Mauritania has appealed for urgent international aid to combat swarms of locusts entering the country.
A locust swarm can devour as much food as 1,000 people
Large numbers have been moving from their spring breeding areas in north-west Africa towards Mauritania, Senegal and Mali.
They could be the worst swarms in 15 years, the UN Food and Agriculture Organisation says.
Mauritania says seven regions have been hit, and it has proposed a $5m programme to treat the affected areas.
Rural Development Minister Ahmedou Ould Ahmedou submitted a plan to treat some 3,000 square kilometres but said this could be a conservative estimate.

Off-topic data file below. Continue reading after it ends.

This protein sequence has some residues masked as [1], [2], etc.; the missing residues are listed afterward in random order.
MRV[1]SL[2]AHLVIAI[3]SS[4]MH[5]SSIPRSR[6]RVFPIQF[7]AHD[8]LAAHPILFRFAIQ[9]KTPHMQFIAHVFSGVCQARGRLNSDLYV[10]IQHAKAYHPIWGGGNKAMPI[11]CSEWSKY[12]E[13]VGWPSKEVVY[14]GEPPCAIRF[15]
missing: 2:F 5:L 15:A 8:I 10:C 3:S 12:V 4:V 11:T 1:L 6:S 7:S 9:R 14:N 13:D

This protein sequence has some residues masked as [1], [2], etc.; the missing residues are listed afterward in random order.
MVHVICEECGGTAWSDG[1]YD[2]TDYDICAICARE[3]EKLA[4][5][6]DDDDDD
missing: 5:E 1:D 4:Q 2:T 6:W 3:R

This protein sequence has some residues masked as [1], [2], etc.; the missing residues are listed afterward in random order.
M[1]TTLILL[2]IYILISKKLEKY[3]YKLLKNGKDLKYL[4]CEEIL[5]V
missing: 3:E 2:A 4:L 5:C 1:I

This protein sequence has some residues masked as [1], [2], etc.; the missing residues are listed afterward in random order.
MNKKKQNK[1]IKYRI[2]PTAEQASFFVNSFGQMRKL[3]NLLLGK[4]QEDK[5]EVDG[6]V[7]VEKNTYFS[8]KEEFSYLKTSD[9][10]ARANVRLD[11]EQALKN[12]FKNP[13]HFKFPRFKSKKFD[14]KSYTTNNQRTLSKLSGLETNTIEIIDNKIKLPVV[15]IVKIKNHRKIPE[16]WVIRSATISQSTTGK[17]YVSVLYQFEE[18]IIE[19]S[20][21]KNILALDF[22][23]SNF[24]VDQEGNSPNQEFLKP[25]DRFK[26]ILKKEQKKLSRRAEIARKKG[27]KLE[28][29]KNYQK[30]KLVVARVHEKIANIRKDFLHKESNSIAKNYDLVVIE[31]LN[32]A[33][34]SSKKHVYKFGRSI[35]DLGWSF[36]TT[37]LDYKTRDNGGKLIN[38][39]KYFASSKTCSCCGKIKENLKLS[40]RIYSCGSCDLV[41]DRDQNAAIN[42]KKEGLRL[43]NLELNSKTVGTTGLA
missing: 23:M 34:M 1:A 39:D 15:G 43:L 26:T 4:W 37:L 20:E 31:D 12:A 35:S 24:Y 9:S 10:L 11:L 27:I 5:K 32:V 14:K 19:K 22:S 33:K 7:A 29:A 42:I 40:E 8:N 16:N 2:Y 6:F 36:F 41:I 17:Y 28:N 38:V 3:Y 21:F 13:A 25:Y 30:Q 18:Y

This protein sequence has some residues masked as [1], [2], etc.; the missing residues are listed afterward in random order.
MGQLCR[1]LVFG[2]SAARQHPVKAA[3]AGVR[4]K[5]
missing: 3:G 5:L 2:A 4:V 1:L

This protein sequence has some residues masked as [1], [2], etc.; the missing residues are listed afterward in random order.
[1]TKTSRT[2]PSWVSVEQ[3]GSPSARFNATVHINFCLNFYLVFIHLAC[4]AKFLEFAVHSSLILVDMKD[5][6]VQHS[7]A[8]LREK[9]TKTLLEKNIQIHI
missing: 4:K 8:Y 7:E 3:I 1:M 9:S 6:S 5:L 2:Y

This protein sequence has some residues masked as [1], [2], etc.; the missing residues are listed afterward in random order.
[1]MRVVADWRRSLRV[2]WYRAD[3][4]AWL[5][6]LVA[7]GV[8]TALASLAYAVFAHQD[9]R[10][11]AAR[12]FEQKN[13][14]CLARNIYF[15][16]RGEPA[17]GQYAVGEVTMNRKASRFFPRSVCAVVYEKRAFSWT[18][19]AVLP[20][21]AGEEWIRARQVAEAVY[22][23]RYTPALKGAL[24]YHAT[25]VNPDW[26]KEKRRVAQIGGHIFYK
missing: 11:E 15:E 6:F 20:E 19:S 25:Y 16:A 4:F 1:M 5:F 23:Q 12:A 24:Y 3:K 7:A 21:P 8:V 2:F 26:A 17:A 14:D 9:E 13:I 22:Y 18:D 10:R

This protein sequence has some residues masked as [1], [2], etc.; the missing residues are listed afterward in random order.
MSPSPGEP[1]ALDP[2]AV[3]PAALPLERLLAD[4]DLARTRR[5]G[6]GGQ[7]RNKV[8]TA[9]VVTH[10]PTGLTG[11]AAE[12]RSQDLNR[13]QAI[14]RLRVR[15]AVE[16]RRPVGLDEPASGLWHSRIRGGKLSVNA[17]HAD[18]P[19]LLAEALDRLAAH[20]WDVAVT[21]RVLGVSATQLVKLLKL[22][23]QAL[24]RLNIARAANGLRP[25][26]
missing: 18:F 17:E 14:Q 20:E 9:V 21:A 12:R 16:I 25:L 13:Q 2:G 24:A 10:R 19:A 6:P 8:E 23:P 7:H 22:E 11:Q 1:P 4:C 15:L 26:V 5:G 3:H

The FAO issued its first warning of a coming locust plague back in February, when unusually high rates of breeding were detected south of the Atlas Mountains in Morocco and Algeria.
Major insecticide spraying programmes were initiated, some funded by western donors, aiming to cut the plague off at source.
Summer rains have started in the area, which means the insects will lay more eggs as they travel.
Swarms could eventually reach the Darfur region of Sudan, where conflict has already created a major humanitarian crisis.
Locusts can eat their own weight in food every day, which means a single swarm can consume as much food as several thousand people.